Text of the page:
Sea Urchin, by Korean-American writer Chang-rae Lee. As a teenager in Seoul, Lee’s mother tries to dissuade him from eating the strange creature, which she thinks will fill him with disgust. Instead, he records with amazement a briny creature from the depths. His sensation of wonder and discovery stands for any unknown food that awakens our taste buds, like chancing upon a new world. “I point to a bin and say that's what I want—those split spiny spheres, like cracked-open meteorites, their rusty center layered with shiny crenellations. I bend down and smell them, and my eyes almost water from the intense ocean tang. … it tastes the way flesh would taste if flesh were a mineral…it's as if I had another tongue in my mouth.”

How about your brain?

Edible Ericture, by important literary critic Terry Eagleton, contemplates the relationship of food and language. It’s a splendid essay, less about food as such than the way we describe food, or perhaps how we use food words when talking about language. He begins by saying that "Literary language can be mouth-filling or subtly flavored, meaty or hard-boiled, spicy or indigestible." Some writers, he argues, binge on words, others treat them with the wariness of a dieter. Throughout, it’s full of quirky and often stunning insights.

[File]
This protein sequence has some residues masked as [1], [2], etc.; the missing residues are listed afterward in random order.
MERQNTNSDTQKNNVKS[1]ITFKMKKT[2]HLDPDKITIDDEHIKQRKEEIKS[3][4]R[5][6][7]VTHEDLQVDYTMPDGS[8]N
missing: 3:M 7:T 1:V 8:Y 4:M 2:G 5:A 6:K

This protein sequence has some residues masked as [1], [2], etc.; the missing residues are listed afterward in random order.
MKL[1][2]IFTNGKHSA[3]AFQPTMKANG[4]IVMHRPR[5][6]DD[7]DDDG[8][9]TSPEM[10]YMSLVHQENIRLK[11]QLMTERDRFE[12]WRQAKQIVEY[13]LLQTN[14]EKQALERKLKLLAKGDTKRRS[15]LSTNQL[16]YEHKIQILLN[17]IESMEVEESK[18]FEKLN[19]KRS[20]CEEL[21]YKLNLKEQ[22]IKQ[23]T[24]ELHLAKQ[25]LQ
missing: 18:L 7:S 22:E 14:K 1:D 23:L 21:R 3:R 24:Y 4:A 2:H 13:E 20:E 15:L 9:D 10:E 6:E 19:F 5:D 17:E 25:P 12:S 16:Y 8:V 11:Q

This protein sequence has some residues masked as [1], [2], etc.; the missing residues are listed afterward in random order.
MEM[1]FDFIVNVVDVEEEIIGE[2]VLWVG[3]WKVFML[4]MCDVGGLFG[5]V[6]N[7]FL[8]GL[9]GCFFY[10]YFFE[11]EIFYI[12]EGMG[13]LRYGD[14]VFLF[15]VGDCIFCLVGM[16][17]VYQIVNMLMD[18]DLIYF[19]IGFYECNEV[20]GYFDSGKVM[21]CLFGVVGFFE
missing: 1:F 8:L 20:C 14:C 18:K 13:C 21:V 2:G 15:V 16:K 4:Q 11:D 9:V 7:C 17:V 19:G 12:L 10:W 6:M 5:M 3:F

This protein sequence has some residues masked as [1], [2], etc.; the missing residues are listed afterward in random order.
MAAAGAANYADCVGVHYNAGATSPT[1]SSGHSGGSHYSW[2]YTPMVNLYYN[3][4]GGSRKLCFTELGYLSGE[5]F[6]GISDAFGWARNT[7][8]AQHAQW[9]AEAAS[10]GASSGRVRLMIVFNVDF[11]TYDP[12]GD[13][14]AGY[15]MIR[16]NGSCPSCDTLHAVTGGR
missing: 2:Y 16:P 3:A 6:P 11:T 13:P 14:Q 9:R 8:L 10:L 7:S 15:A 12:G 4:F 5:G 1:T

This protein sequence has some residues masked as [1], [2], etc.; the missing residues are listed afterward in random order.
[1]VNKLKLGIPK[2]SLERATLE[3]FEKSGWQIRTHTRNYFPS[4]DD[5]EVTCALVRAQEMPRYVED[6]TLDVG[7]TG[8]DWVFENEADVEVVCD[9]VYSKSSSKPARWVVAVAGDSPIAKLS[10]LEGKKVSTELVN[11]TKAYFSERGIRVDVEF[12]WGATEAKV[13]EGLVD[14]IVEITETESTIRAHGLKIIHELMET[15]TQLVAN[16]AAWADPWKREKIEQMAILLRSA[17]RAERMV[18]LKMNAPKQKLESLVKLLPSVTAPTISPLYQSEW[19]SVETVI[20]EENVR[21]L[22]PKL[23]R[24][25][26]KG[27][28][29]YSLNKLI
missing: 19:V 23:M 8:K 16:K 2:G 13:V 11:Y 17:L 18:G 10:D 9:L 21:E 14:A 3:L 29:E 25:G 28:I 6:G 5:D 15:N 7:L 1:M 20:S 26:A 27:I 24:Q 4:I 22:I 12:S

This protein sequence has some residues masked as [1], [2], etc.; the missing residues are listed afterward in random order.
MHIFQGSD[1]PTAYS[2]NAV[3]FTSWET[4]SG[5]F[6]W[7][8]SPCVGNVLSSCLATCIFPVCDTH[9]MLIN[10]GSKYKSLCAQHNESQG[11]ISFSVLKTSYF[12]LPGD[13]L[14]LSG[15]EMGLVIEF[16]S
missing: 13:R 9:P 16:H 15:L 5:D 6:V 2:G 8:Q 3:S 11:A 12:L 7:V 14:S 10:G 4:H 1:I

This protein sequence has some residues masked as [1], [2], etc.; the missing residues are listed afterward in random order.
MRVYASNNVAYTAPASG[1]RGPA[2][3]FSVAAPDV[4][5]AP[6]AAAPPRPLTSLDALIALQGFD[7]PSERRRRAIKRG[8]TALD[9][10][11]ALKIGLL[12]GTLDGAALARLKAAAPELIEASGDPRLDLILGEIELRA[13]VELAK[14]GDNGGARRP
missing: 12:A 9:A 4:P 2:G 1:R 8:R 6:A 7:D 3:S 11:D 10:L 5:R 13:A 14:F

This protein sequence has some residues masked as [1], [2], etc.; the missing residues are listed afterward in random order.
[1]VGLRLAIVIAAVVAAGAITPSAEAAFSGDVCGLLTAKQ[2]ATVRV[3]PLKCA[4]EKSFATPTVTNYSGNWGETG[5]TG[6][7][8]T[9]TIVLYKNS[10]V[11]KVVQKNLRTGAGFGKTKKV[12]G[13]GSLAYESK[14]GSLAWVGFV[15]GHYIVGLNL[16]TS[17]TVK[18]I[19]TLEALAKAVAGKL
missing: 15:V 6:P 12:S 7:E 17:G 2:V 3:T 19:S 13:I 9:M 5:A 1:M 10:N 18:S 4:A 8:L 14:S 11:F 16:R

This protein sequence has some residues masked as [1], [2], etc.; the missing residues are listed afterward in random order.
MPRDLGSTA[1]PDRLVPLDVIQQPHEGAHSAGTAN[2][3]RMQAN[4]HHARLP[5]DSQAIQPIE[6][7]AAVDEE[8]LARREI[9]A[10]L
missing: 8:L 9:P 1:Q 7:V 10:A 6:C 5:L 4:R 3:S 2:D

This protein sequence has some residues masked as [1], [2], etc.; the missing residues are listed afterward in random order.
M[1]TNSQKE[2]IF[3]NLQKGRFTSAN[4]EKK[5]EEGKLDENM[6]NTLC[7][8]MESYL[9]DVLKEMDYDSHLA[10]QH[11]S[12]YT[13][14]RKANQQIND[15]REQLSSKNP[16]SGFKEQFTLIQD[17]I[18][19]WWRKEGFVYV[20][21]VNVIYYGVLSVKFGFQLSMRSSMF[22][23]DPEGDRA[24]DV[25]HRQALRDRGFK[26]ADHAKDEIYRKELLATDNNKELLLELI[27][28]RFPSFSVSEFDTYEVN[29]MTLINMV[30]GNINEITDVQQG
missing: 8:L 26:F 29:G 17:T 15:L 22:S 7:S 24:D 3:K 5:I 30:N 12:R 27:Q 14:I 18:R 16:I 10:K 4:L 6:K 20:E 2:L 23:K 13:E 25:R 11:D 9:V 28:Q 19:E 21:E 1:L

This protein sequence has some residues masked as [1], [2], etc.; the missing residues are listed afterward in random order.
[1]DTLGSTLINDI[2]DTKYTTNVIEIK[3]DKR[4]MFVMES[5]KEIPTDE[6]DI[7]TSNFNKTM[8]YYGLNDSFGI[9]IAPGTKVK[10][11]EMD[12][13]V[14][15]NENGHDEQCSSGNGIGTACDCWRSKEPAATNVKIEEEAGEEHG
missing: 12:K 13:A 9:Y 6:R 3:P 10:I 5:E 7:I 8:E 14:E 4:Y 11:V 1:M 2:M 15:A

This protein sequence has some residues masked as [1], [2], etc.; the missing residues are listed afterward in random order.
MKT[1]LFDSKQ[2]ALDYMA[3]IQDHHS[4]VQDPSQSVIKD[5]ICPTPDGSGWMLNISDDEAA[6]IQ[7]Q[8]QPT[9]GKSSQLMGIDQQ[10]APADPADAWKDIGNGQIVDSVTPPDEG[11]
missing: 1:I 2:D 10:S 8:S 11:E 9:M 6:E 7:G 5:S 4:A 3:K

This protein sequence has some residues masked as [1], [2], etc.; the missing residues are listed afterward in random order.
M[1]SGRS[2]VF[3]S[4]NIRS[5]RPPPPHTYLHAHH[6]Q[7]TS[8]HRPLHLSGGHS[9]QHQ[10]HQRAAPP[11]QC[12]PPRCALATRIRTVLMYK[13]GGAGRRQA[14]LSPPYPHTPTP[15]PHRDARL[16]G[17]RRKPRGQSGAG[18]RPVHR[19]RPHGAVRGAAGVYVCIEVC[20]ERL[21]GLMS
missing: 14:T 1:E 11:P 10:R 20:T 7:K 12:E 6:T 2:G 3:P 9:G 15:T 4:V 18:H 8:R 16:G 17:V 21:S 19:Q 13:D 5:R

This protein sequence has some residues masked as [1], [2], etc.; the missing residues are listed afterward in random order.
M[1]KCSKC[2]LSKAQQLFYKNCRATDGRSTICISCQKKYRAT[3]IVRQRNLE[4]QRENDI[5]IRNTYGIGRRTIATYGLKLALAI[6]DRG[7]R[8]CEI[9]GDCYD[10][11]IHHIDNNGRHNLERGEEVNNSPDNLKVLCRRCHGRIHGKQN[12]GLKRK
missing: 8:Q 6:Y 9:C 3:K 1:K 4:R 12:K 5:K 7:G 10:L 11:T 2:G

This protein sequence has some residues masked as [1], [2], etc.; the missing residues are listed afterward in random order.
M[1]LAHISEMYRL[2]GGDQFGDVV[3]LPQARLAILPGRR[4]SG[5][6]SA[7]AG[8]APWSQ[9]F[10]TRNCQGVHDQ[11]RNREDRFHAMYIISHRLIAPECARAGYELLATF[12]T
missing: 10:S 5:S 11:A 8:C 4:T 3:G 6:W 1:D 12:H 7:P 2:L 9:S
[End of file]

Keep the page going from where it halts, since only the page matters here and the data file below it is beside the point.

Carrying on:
Which one just grabbed your heart?

A discussion about Jewish women in the concentration camp Theresienstadt, as they scribble out remembered recipes to compensate for deprivation and starvation. Food journalist Cara de Silva offers a collection of them in a poignant cookbook called In Memory's Kitchen. Existing on watery soup, these women recorded a kind of Proustian memory book in the most extreme situation imaginable. We include one simple recipe with this essay: Wilhelmina Pachter's "Cold Stuffed Eggs Pachter."

Were there epic battles over who and what got booted from the table?